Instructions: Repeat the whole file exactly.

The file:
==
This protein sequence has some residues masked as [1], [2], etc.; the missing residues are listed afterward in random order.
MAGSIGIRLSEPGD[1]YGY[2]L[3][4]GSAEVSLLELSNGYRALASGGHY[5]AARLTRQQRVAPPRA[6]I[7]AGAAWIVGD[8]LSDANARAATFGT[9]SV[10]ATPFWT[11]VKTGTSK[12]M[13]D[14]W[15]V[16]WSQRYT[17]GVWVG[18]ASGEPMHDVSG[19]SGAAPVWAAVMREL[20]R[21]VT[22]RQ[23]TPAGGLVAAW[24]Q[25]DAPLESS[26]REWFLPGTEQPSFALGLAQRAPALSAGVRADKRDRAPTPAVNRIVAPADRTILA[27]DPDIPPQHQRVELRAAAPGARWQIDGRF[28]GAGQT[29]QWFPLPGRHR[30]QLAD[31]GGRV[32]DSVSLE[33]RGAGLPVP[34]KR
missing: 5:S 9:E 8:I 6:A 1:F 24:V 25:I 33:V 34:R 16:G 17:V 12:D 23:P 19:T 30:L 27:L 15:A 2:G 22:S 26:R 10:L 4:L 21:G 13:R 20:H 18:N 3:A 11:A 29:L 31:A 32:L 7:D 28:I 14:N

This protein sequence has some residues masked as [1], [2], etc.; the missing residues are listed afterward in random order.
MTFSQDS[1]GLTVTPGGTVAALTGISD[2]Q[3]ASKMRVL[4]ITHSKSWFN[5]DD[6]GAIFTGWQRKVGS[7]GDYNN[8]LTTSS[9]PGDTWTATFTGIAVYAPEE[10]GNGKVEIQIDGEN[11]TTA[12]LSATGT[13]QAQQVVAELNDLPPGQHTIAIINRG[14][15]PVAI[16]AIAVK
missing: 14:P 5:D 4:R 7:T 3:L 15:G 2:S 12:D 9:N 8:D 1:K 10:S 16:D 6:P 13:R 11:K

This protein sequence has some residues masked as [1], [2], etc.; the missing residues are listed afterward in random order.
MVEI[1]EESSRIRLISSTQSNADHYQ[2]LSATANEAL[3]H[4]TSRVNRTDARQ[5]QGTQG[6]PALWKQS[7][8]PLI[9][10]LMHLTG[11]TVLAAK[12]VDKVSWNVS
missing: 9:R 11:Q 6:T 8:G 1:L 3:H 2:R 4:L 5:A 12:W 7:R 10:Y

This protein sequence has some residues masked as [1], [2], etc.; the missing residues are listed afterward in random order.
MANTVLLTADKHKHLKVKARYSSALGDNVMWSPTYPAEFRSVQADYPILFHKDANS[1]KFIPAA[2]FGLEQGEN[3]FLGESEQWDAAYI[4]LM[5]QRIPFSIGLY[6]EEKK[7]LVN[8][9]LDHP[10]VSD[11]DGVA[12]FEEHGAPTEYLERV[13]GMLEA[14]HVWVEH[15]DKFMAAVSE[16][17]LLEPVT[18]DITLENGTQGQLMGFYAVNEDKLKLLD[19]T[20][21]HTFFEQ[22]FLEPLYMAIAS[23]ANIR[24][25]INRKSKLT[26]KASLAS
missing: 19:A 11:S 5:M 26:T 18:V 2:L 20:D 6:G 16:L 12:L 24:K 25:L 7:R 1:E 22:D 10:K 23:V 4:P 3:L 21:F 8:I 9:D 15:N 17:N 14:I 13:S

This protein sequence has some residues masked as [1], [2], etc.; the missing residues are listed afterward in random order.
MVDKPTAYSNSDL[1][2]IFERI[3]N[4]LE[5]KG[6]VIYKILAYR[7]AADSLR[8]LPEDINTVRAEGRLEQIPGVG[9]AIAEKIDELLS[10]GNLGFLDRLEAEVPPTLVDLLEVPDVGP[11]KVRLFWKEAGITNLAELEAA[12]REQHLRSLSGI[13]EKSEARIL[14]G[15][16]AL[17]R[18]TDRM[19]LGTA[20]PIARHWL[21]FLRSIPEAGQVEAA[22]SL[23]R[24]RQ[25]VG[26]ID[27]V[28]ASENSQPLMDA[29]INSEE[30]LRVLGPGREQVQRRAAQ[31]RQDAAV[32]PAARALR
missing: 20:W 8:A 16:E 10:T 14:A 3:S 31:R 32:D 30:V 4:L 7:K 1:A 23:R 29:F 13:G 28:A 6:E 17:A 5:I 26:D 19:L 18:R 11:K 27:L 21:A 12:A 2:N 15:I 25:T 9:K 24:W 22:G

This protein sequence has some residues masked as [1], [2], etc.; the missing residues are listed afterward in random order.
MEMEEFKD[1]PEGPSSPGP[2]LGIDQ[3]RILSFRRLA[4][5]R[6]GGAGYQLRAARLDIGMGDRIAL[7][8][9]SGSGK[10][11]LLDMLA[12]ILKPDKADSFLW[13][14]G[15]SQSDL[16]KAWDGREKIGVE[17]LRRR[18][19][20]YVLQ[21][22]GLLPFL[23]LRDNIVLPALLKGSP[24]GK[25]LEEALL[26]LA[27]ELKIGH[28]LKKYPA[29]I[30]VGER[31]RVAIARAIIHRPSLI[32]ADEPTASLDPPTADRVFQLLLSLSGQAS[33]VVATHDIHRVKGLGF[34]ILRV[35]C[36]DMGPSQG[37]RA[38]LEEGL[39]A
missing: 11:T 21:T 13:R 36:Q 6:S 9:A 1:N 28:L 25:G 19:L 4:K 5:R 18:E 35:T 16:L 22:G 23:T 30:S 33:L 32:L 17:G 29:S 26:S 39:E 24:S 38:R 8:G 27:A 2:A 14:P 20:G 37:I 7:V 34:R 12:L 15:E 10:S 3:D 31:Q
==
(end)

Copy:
This protein sequence has some residues masked as [1], [2], etc.; the missing residues are listed afterward in random order.
MAGSIGIRLSEPGD[1]YGY[2]L[3][4]GSAEVSLLELSNGYRALASGGHY[5]AARLTRQQRVAPPRA[6]I[7]AGAAWIVGD[8]LSDANARAATFGT[9]SV[10]ATPFWT[11]VKTGTSK[12]M[13]D[14]W[15]V[16]WSQRYT[17]GVWVG[18]ASGEPMHDVSG[19]SGAAPVWAAVMREL[20]R[21]VT[22]RQ[23]TPAGGLVAAW[24]Q[25]DAPLESS[26]REWFLPGTEQPSFALGLAQRAPALSAGVRADKRDRAPTPAVNRIVAPADRTILA[27]DPDIPPQHQRVELRAAAPGARWQIDGRF[28]GAGQT[29]QWFPLPGRHR[30]QLAD[31]GGRV[32]DSVSLE[33]RGAGLPVP[34]KR
missing: 5:S 9:E 8:I 6:A 1:F 24:V 25:I 33:V 34:R 16:G 17:V 12:D 23:P 19:T 30:L 27:L 15:A 2:G 22:S 26:R 10:L 4:L 21:G 13:R 20:H 18:N 3:A 11:A 29:L 31:A 32:L 7:D 28:I 14:N

This protein sequence has some residues masked as [1], [2], etc.; the missing residues are listed afterward in random order.
MTFSQDS[1]GLTVTPGGTVAALTGISD[2]Q[3]ASKMRVL[4]ITHSKSWFN[5]DD[6]GAIFTGWQRKVGS[7]GDYNN[8]LTTSS[9]PGDTWTATFTGIAVYAPEE[10]GNGKVEIQIDGEN[11]TTA[12]LSATGT[13]QAQQVVAELNDLPPGQHTIAIINRG[14][15]PVAI[16]AIAVK
missing: 14:P 5:D 4:R 7:T 3:L 15:G 2:S 12:D 9:N 8:D 1:K 10:S 16:D 6:P 13:R 11:K

This protein sequence has some residues masked as [1], [2], etc.; the missing residues are listed afterward in random order.
MVEI[1]EESSRIRLISSTQSNADHYQ[2]LSATANEAL[3]H[4]TSRVNRTDARQ[5]QGTQG[6]PALWKQS[7][8]PLI[9][10]LMHLTG[11]TVLAAK[12]VDKVSWNVS
missing: 9:R 11:Q 6:T 8:G 1:L 3:H 2:R 4:L 5:A 12:W 7:R 10:Y

This protein sequence has some residues masked as [1], [2], etc.; the missing residues are listed afterward in random order.
MANTVLLTADKHKHLKVKARYSSALGDNVMWSPTYPAEFRSVQADYPILFHKDANS[1]KFIPAA[2]FGLEQGEN[3]FLGESEQWDAAYI[4]LM[5]QRIPFSIGLY[6]EEKK[7]LVN[8][9]LDHP[10]VSD[11]DGVA[12]FEEHGAPTEYLERV[13]GMLEA[14]HVWVEH[15]DKFMAAVSE[16][17]LLEPVT[18]DITLENGTQGQLMGFYAVNEDKLKLLD[19]T[20][21]HTFFEQ[22]FLEPLYMAIAS[23]ANIR[24][25]INRKSKLT[26]KASLAS
missing: 19:A 11:S 5:M 26:T 18:V 2:L 20:D 6:G 16:L 12:L 24:K 25:L 7:R 1:E 22:D 10:K 23:V 4:P 3:L 21:F 8:I 9:D 15:N 17:N 14:I 13:S

This protein sequence has some residues masked as [1], [2], etc.; the missing residues are listed afterward in random order.
MVDKPTAYSNSDL[1][2]IFERI[3]N[4]LE[5]KG[6]VIYKILAYR[7]AADSLR[8]LPEDINTVRAEGRLEQIPGVG[9]AIAEKIDELLS[10]GNLGFLDRLEAEVPPTLVDLLEVPDVGP[11]KVRLFWKEAGITNLAELEAA[12]REQHLRSLSGI[13]EKSEARIL[14]G[15][16]AL[17]R[18]TDRM[19]LGTA[20]PIARHWL[21]FLRSIPEAGQVEAA[22]SL[23]R[24]RQ[25]VG[26]ID[27]V[28]ASENSQPLMDA[29]INSEE[30]LRVLGPGREQVQRRAAQ[31]RQDAAV[32]PAARALR
missing: 20:W 8:A 16:E 10:T 14:A 3:S 31:R 32:D 30:V 4:L 7:K 1:A 23:R 29:F 13:G 28:A 6:E 17:A 5:I 26:D 19:L 18:R 11:K 27:L 21:A 12:A 2:N 15:I 25:T 9:K 24:W 22:G

This protein sequence has some residues masked as [1], [2], etc.; the missing residues are listed afterward in random order.
MEMEEFKD[1]PEGPSSPGP[2]LGIDQ[3]RILSFRRLA[4][5]R[6]GGAGYQLRAARLDIGMGDRIAL[7][8][9]SGSGK[10][11]LLDMLA[12]ILKPDKADSFLW[13][14]G[15]SQSDL[16]KAWDGREKIGVE[17]LRRR[18][19][20]YVLQ[21][22]GLLPFL[23]LRDNIVLPALLKGSP[24]GK[25]LEEALL[26]LA[27]ELKIGH[28]LKKYPA[29]I[30]VGER[31]RVAIARAIIHRPSLI[32]ADEPTASLDPPTADRVFQLLLSLSGQAS[33]VVATHDIHRVKGLGF[34]ILRV[35]C[36]DMGPSQG[37]RA[38]LEEGL[39]A
missing: 11:T 21:T 13:R 36:Q 6:S 9:A 1:N 28:L 25:G 19:L 4:K 5:R 18:E 35:T 16:L 22:G 23:T 30:S 33:L 32:L 17:G 29:S 26:S 39:E 24:S 38:R 8:G 27:A 2:A 14:P 20:G 37:I 7:V 34:R 12:L 15:E 10:S 3:D 31:Q